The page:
2dy  2(1  x), 0  x  1,
(7-21)
2dx  2 y,
(7-22)
yx
and similarly
fY ( y )  


f XY ( x, y )dx  
y
x 0
0  y  1.
Clearly, in this case given f X (x) and fY ( y) as in (7-21)-(7-22),
it will not be possible to obtain the original joint p.d.f in (719).
Example 7.2: X and Y are said to be jointly normal (Gaussian)
distributed, if their joint p.d.f has the following form:
f XY ( x, y ) 
1
2 X  Y 1  
2
e
1  ( x   X )2 2  ( x   X )( y  Y ) ( y  Y ) 2



 XY
2 (1  2 )   X2
 Y2




,
   x  ,    y  , |  | 1.
(7-23)
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By direct integration, using (7-14) and completing the
square in (7-23), it can be shown that
f X ( x)  


f XY ( x, y )dy 
1
2
2
X
e( x  X )
2
2
/ 2 X
~
N (  X , X2 ),
(7-24)
/ 2 Y2
~
N ( Y , Y2 ),
(7-25)
and similarly
fY ( y )  


f XY ( x, y )dx 
1
2 Y2
e( y Y )
2
Following the above notation, we will denote (7-23)
as N (X , Y , X2 , Y2 ,  ). Once again, knowing the marginals
in (7-24) and (7-25) alone doesn’t tell us everything about
the joint p.d.f in (7-23).
As we show below, the only situation where the marginal
p.d.fs can be used to recover the joint p.d.f is when the
random variables are statistically independent.
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Independence of r.vs
Definition: The random variables X and Y are said to be
statistically independent if the events X ( )  A and {Y ( )  B}
are independent events for any two Borel sets A and B in x
and y axes respectively. Applying the above definition to
the events X ( )  x and Y ( )  y, we conclude that, if
the r.vs X and Y are independent, then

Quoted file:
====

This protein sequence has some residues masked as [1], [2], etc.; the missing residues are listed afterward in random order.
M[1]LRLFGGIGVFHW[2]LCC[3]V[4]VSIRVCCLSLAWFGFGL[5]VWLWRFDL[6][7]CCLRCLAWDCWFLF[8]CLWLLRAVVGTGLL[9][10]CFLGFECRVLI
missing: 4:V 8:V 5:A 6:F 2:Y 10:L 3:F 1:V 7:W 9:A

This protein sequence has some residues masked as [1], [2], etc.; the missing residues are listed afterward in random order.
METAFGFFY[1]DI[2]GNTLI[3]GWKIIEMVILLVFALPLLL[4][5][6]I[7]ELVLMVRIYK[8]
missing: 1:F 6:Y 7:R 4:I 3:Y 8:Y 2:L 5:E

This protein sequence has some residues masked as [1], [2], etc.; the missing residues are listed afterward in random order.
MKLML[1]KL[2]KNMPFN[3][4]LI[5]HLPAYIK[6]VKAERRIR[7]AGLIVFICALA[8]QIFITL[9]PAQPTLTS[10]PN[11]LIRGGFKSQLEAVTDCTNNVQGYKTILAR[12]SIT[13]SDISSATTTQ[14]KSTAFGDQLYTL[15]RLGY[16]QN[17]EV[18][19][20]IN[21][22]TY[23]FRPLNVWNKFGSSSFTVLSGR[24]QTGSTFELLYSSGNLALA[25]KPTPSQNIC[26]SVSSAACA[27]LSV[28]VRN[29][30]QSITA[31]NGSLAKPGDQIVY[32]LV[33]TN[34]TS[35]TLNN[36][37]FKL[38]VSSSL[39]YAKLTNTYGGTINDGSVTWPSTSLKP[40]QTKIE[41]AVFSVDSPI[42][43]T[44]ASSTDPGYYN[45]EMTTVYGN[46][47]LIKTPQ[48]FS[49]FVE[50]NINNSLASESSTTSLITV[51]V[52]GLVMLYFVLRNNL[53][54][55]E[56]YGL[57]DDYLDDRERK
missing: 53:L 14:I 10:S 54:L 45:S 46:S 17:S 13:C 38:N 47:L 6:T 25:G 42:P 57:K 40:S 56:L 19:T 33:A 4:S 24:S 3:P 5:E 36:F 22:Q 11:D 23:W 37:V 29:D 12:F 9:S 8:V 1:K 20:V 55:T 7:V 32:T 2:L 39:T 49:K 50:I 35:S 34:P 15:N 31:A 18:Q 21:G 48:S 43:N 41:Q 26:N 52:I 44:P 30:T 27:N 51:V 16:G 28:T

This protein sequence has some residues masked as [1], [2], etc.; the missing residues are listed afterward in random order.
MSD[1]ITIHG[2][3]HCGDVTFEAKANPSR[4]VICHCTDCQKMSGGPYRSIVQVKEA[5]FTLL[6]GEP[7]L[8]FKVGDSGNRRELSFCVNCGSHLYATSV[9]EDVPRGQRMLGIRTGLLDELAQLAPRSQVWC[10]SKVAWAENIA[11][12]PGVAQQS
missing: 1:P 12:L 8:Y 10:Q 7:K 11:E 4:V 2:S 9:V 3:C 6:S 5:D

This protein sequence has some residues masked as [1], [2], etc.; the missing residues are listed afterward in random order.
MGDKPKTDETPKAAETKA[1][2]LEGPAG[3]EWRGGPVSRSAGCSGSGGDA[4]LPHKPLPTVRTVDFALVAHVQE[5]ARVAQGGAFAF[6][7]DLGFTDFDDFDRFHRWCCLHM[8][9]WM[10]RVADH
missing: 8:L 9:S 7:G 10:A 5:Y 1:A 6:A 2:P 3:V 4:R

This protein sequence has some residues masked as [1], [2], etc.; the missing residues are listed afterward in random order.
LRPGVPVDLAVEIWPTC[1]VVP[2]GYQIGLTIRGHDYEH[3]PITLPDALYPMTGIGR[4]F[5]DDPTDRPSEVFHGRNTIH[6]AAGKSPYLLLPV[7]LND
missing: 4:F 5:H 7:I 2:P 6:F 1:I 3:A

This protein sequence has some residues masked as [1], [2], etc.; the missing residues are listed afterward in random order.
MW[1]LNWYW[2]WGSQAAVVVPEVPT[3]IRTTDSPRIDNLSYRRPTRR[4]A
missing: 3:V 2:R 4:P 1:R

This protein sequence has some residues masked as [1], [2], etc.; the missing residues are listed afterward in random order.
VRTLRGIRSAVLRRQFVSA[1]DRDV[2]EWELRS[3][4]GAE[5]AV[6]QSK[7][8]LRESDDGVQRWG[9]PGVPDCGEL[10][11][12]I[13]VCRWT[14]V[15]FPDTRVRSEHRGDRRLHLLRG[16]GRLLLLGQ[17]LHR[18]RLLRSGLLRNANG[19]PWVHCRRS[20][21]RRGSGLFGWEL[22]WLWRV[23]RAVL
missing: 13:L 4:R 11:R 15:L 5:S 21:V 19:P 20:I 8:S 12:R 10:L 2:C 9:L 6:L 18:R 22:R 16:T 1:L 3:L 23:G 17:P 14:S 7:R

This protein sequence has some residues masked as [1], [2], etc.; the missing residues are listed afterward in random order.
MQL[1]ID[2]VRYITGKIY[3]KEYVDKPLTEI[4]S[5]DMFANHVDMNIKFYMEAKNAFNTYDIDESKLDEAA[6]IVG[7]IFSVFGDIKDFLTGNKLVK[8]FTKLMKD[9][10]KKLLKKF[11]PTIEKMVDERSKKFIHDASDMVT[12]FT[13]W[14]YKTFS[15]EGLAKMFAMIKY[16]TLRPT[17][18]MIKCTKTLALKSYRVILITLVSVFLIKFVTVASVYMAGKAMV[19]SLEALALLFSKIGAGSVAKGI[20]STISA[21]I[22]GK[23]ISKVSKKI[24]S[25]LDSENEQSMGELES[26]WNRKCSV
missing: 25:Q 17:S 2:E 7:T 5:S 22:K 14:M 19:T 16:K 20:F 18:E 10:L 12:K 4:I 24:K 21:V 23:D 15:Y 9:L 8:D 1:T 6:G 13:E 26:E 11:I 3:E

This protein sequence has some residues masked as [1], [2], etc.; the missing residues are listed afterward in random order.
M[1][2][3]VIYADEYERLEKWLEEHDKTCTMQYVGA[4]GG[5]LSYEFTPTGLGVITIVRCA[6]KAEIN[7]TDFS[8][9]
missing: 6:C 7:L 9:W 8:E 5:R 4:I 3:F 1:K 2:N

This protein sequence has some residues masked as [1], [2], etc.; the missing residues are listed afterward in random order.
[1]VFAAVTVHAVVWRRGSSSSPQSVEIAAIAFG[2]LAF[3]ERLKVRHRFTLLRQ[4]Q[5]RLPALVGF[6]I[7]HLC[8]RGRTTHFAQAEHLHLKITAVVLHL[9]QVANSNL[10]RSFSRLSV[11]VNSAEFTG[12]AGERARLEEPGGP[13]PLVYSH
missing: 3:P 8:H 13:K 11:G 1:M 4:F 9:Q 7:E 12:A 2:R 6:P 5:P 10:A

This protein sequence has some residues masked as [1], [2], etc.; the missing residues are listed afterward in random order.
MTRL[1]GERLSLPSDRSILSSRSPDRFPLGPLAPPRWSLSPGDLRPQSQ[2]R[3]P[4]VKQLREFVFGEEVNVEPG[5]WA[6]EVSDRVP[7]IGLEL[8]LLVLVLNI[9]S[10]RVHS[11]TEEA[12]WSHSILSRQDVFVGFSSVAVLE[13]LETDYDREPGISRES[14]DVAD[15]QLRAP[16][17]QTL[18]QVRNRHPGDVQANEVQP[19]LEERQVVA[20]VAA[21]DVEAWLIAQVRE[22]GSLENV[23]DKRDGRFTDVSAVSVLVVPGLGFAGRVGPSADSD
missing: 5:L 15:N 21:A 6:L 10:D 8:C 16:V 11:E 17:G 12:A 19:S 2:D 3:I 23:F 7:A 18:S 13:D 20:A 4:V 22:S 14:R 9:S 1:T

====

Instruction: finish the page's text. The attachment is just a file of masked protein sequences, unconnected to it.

P( X ( )  x)  (Y ( )  y )  P( X ( )  x) P(Y ( )  y )
(7-26)
i.e.,
FXY ( x, y )  FX ( x) FY ( y )
(7-27)
or equivalently, if X and Y are independent, then we must
have
f XY ( x, y )  f X ( x) fY ( y ).
(7-28)
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If X and Y are discrete-type r.vs then their independence
implies
P( X  xi ,Y  y j )  P( X  xi )P(Y  y j ) for all i, j.
(7-29)
Equations (7-26)-(7-29) give us the procedure to test for
independence. Given f XY ( x, y), obtain the marginal p.d.fs f X (x)
and fY ( y) and examine whether (7-28) or (7-29) is valid. If
so, the r.vs are independent, otherwise they are dependent.
Returning back to Example 7.1, from (7-19)-(7-22), we
observe by direct verification that f XY ( x, y)  f X ( x) fY ( y). Hence
X and Y are dependent r.vs in that case. It is easy to see that
such is the case in the case of Example 7.2 also, unless   0.
In other words, two jointly Gaussian r.vs as in (7-23) are
independent if and only if the fifth parameter   0.
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Example 7.3: Given
 xy 2e y , 0  y  , 0  x  1,
f XY ( x, y )  
otherwise.
 0,
(7-30)
Determine whether X and Y are independent.
Solution:


f X ( x )   f XY ( x, y )dy  x  y 2e  y dy
0
0

y 

 x   2 ye
 2  ye y dy   2 x,
0
0


Similarly
fY ( y )  
1
0
y2 y
f XY ( x, y )dx 
e ,
2
0  x  1.
0  y  .
(7-31)
(7-32)
In this case
f XY ( x, y )  f X ( x) fY ( y ),
and hence X and Y are independent random variables.